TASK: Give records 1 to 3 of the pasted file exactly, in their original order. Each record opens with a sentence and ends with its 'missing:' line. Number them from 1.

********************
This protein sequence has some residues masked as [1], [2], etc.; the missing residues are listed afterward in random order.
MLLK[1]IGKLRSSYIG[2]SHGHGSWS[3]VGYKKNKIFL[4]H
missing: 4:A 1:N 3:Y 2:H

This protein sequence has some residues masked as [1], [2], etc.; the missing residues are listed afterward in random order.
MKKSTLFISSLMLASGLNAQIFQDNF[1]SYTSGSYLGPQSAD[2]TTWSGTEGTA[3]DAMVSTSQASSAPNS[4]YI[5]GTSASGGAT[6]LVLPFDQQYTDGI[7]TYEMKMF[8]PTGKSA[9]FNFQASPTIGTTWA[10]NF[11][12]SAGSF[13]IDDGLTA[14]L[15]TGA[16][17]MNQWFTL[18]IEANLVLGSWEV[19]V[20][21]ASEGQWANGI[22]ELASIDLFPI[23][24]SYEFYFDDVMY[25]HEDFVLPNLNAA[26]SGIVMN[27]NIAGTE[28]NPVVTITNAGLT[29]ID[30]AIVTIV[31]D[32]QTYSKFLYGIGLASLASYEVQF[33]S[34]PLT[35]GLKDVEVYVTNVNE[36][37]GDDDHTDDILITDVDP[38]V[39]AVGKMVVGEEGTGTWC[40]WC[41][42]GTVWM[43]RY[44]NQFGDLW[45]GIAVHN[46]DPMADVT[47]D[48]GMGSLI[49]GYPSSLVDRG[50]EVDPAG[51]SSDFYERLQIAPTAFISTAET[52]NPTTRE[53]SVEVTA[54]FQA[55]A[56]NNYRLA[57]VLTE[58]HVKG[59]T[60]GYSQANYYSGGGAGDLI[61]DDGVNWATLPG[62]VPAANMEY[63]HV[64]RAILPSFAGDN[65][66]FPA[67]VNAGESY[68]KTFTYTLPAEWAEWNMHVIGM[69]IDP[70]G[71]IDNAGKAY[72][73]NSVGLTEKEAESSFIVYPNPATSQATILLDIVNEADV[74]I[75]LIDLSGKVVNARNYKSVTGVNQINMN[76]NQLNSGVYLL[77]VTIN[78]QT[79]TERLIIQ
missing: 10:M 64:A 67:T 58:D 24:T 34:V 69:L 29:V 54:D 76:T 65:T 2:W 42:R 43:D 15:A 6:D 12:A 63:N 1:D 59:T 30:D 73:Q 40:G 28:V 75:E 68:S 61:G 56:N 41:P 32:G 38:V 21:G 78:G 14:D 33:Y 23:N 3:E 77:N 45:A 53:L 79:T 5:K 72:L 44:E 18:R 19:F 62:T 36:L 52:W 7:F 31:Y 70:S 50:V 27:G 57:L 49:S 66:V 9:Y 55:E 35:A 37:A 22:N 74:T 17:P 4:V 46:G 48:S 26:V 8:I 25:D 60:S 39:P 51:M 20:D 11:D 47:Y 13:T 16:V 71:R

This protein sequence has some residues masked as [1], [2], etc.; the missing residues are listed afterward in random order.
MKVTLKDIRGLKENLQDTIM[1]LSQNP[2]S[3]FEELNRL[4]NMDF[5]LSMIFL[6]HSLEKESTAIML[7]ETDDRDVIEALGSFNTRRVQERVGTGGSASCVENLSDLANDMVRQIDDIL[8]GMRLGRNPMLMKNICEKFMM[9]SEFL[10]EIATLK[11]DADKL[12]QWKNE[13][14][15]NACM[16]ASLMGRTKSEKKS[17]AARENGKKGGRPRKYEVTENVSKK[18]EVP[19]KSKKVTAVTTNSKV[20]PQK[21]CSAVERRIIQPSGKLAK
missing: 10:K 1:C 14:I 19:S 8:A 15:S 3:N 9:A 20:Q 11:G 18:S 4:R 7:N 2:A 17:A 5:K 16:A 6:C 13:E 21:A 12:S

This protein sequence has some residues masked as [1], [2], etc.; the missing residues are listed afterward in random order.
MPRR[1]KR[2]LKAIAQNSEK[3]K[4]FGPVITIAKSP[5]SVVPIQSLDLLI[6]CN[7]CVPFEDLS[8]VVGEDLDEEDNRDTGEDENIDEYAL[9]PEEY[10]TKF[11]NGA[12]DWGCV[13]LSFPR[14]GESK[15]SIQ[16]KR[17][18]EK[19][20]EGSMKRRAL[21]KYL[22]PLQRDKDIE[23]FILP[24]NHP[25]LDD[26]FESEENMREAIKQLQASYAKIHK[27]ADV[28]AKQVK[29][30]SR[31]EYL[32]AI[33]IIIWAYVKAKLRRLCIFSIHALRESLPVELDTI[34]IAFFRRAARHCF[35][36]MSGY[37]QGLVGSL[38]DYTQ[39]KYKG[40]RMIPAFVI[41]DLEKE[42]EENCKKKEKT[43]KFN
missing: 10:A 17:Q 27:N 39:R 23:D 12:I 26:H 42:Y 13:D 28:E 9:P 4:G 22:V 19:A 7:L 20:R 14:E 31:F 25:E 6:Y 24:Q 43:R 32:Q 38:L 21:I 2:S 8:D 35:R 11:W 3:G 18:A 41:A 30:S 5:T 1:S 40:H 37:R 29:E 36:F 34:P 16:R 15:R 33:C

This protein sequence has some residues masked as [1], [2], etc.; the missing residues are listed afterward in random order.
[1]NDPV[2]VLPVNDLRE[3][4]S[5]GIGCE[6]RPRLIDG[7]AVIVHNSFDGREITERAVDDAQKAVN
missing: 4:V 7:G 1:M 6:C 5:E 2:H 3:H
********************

This protein sequence has some residues masked as [1], [2], etc.; the missing residues are listed afterward in random order.
MLLK[1]IGKLRSSYIG[2]SHGHGSWS[3]VGYKKNKIFL[4]H
missing: 4:A 1:N 3:Y 2:H

This protein sequence has some residues masked as [1], [2], etc.; the missing residues are listed afterward in random order.
MKKSTLFISSLMLASGLNAQIFQDNF[1]SYTSGSYLGPQSAD[2]TTWSGTEGTA[3]DAMVSTSQASSAPNS[4]YI[5]GTSASGGAT[6]LVLPFDQQYTDGI[7]TYEMKMF[8]PTGKSA[9]FNFQASPTIGTTWA[10]NF[11][12]SAGSF[13]IDDGLTA[14]L[15]TGA[16][17]MNQWFTL[18]IEANLVLGSWEV[19]V[20][21]ASEGQWANGI[22]ELASIDLFPI[23][24]SYEFYFDDVMY[25]HEDFVLPNLNAA[26]SGIVMN[27]NIAGTE[28]NPVVTITNAGLT[29]ID[30]AIVTIV[31]D[32]QTYSKFLYGIGLASLASYEVQF[33]S[34]PLT[35]GLKDVEVYVTNVNE[36][37]GDDDHTDDILITDVDP[38]V[39]AVGKMVVGEEGTGTWC[40]WC[41][42]GTVWM[43]RY[44]NQFGDLW[45]GIAVHN[46]DPMADVT[47]D[48]GMGSLI[49]GYPSSLVDRG[50]EVDPAG[51]SSDFYERLQIAPTAFISTAET[52]NPTTRE[53]SVEVTA[54]FQA[55]A[56]NNYRLA[57]VLTE[58]HVKG[59]T[60]GYSQANYYSGGGAGDLI[61]DDGVNWATLPG[62]VPAANMEY[63]HV[64]RAILPSFAGDN[65][66]FPA[67]VNAGESY[68]KTFTYTLPAEWAEWNMHVIGM[69]IDP[70]G[71]IDNAGKAY[72][73]NSVGLTEKEAESSFIVYPNPATSQATILLDIVNEADV[74]I[75]LIDLSGKVVNARNYKSVTGVNQINMN[76]NQLNSGVYLL[77]VTIN[78]QT[79]TERLIIQ
missing: 10:M 64:A 67:T 58:D 24:T 34:V 69:L 29:V 54:D 76:T 65:T 2:W 42:R 43:D 15:A 6:D 12:A 63:N 1:D 59:T 30:D 73:Q 40:G 28:V 75:E 68:S 61:G 56:N 41:P 32:G 38:V 21:G 78:G 14:D 33:Y 23:N 3:E 77:N 45:A 53:L 79:T 5:K 72:L 44:E 18:R 19:F 62:T 36:L 52:W 7:F 31:Y 70:S 50:V 27:G 57:L 49:S 66:V 9:Y 55:E 35:A 37:A 22:N 74:T 17:P 4:V 46:G 48:S 26:V 8:I 25:D 60:S 39:P 51:M 20:D 11:D 47:Y 13:T 16:V 71:R

This protein sequence has some residues masked as [1], [2], etc.; the missing residues are listed afterward in random order.
MKVTLKDIRGLKENLQDTIM[1]LSQNP[2]S[3]FEELNRL[4]NMDF[5]LSMIFL[6]HSLEKESTAIML[7]ETDDRDVIEALGSFNTRRVQERVGTGGSASCVENLSDLANDMVRQIDDIL[8]GMRLGRNPMLMKNICEKFMM[9]SEFL[10]EIATLK[11]DADKL[12]QWKNE[13][14][15]NACM[16]ASLMGRTKSEKKS[17]AARENGKKGGRPRKYEVTENVSKK[18]EVP[19]KSKKVTAVTTNSKV[20]PQK[21]CSAVERRIIQPSGKLAK
missing: 10:K 1:C 14:I 19:S 8:A 15:S 3:N 9:A 20:Q 11:G 18:S 4:R 7:N 2:A 17:A 5:K 16:A 6:C 13:E 21:A 12:S